Author: Richelle Mead
Publication Year: 2007
Genre: Fiction, Young Adult, Fantasy
Source: E-book version borrowed from the public library
From the cover:
St. Vladimir’s Academy isn’t just any boarding school — it’s a hidden place where vampires are educated in the ways of magic and half-human teens train to protect them. Rose Hathaway is a Dhampir, a bodyguard for her best friend Lissa, a Moroi Vampire Princess. They’ve been on the run, but now they’re being dragged back to St. Vladimir’s — the very place where they’re most in danger. . . .
Rose and Lissa become enmeshed in forbidden romance, the Academy’s ruthless social scene, and unspeakable nighttime rituals. But they must be careful lest the Strigoi — the world’s fiercest and most dangerous vampires — make Lissa one of them forever.
I hadn’t heard of this series until I saw a preview for it before seeing Catching Fire with Amy in a theatre over the winter break. And to be honest, the preview looked kind of cheesy, but since Amy said that the books weren’t that bad, I thought I’d give them a shot.
One of the things I liked was the twist of vampire mythology that Mead created: the difference between Moroi (alive and good) and Strigoi (dead and bad) vampires, the ability of Moroi vampires to procreate, and the dhampirs. It’s different from so many of the other standard vampire stories, and yet somehow not crossing a line into ridiculous (sparkling in the sun, anyone?). There was something seriously badass about Rose’s character, and it was interesting to see vampires (the Moroi, at least) being portrayed not as stronger than everyone else, but as creatures in need of protection just like anyone else. Plus, the ability to wield magic and use it to help the earth? Kind of cool.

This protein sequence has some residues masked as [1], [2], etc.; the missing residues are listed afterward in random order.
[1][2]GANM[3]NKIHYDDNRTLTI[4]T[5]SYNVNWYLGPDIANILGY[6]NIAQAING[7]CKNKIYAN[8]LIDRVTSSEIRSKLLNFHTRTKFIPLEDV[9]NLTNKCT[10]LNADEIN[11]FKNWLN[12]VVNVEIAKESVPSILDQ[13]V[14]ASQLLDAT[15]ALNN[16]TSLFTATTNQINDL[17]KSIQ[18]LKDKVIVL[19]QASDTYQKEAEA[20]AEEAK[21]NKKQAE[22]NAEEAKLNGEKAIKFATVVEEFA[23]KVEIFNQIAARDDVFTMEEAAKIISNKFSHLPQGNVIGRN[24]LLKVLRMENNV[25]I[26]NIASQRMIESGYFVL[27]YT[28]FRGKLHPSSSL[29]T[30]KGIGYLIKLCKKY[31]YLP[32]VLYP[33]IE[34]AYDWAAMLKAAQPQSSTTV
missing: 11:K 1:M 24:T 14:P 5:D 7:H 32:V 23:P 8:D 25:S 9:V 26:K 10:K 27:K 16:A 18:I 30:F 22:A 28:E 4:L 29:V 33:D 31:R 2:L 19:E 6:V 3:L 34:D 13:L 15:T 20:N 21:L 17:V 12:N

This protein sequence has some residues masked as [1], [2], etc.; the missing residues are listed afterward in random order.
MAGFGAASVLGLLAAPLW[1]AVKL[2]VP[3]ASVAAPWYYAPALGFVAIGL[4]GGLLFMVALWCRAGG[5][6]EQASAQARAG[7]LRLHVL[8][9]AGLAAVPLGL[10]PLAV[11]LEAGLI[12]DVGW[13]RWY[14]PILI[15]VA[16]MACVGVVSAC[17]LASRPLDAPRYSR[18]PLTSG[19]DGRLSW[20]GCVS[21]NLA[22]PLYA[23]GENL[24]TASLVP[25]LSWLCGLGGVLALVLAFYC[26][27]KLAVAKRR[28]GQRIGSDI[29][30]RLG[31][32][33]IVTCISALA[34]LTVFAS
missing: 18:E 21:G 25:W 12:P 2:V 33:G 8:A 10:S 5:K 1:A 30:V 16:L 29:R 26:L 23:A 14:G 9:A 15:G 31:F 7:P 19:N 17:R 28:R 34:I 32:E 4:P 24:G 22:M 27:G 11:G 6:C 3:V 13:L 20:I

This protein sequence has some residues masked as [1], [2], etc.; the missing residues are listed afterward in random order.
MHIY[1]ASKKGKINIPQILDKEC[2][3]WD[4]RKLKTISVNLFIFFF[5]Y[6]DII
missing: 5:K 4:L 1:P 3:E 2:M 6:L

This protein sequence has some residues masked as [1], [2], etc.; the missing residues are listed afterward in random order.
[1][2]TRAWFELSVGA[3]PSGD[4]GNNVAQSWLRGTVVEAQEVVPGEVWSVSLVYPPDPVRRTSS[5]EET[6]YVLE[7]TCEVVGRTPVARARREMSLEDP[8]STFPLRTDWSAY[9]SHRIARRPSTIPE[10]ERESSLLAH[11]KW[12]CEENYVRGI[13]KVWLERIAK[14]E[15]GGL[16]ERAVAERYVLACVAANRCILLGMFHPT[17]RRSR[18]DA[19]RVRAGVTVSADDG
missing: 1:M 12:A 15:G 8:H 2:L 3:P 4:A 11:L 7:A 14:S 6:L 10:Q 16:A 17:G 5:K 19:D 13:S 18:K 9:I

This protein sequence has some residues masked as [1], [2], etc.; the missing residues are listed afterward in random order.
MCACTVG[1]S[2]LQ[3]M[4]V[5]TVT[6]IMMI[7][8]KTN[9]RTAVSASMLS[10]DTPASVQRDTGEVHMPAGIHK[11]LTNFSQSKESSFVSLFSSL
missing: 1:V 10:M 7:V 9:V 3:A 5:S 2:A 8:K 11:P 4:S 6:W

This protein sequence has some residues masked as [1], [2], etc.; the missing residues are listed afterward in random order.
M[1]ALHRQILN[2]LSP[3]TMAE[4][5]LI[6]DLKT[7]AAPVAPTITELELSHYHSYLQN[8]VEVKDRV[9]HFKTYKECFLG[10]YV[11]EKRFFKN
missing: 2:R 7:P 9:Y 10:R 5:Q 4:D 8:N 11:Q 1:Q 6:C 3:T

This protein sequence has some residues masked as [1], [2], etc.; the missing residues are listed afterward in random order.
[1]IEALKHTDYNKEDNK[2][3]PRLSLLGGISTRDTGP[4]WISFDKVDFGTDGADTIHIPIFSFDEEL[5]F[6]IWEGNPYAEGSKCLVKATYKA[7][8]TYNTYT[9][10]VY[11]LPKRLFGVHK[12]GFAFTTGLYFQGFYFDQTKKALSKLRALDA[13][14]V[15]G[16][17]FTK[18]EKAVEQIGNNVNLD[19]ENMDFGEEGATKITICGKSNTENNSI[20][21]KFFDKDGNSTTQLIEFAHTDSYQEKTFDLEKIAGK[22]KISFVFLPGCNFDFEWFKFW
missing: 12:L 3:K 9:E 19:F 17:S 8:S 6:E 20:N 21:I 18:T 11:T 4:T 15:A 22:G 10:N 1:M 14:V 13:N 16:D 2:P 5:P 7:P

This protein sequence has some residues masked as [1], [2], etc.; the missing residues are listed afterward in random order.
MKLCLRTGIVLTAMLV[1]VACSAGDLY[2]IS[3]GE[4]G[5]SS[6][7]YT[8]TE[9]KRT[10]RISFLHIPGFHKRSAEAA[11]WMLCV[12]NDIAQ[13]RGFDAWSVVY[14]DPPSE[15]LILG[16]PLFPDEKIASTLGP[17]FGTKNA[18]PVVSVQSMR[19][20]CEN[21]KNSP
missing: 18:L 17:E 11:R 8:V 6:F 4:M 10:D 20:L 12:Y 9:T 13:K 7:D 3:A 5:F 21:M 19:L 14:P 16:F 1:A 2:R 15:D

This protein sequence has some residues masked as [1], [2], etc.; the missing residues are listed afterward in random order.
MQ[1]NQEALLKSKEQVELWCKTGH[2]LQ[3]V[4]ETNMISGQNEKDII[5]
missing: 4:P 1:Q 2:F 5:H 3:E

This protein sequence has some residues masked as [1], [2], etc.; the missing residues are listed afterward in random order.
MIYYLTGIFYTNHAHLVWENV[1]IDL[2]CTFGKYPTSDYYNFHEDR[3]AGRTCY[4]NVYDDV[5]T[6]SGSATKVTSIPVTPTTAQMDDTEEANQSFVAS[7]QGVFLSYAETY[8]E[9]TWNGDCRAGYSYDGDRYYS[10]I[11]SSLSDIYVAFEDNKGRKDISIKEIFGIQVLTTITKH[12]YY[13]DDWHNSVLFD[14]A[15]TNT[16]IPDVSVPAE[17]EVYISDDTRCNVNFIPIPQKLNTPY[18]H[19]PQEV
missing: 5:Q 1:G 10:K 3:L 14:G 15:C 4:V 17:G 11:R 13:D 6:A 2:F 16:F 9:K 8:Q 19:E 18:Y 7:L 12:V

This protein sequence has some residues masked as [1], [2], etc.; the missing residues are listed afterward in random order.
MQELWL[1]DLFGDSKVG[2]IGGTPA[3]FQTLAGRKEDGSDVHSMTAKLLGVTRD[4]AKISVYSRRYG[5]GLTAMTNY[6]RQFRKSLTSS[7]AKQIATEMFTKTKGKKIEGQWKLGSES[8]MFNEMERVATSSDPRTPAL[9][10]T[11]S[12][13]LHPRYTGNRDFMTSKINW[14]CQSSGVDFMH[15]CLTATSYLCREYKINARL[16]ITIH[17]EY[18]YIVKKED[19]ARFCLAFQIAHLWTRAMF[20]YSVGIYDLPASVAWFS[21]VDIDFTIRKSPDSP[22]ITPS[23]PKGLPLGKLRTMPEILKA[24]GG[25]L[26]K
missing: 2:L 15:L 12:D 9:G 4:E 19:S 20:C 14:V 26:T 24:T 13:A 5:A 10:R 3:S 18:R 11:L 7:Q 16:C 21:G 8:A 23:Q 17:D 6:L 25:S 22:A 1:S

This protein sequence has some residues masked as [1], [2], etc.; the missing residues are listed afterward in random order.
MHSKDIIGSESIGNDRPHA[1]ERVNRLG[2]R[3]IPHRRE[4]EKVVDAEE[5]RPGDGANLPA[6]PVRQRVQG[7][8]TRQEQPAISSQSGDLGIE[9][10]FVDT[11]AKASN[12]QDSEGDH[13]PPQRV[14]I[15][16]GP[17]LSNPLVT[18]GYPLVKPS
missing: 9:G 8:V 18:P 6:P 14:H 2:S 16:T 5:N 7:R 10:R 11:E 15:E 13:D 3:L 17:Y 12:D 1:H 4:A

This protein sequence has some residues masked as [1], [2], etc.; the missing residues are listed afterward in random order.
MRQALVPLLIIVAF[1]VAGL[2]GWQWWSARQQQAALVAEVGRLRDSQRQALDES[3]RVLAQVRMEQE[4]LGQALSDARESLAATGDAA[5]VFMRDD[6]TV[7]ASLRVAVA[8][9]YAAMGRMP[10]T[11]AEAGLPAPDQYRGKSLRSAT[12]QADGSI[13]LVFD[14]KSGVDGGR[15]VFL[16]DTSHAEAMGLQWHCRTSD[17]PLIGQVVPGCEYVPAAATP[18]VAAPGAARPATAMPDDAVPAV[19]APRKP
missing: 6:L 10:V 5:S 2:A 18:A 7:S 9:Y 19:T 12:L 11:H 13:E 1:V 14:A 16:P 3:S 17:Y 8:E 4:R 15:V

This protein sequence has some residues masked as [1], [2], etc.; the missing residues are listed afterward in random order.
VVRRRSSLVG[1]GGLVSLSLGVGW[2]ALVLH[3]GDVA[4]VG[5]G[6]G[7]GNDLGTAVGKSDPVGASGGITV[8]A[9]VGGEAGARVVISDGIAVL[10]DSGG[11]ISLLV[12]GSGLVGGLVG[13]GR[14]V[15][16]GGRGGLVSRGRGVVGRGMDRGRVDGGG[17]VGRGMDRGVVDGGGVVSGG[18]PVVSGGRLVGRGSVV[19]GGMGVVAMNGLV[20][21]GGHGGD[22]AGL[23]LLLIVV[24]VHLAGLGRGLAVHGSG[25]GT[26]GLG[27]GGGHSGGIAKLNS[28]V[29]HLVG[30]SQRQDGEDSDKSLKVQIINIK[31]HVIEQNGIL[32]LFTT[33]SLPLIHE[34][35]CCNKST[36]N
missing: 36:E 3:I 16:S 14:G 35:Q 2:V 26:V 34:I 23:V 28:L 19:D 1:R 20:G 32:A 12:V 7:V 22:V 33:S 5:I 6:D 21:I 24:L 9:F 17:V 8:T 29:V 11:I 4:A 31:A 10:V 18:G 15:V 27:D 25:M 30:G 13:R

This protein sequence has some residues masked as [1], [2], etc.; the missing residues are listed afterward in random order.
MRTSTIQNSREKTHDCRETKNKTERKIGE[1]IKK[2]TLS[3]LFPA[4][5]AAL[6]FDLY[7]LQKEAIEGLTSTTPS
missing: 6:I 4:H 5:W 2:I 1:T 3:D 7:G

I’ve been reading a lot of YA series lately, particularly urban fantasy, and there’s something that’s been niggling in the back of my brain for a while. A big thing is made in this book about Rose being wild and having a reputation for being “easy”, and yet it’s revealed – and brought up a bunch of times in her internal monologue – that she’s still a virgin. I’m not at all sure why this is such a prevailing theme in current YA fantasy. (See Divergent, The Iron King, Wicked Lovely, The Summoning, and The Gathering as examples of a main character who is female and makes a point to comment on her virginity multiple times at the beginning of a series, and possibly continues to do so throughout the remainder of the series.) And, to be honest, it’s a bit irritating. Why is this even an important plot point? Why is “first time” romance such a big thing in all these big and famous series? It’s a little worrisome.
Mead’s done a great job here in creating a different and intriguing world order for her vampires, and I have to say that I enjoyed reading this book quite a bit. The characters and mythos were unique and sympathetic, and there was enough intrigue and action to keep my attention throughout. Definitely pick up Vampire Academy if you get a chance, even if you didn’t like the movie. The book’s always better, anyways.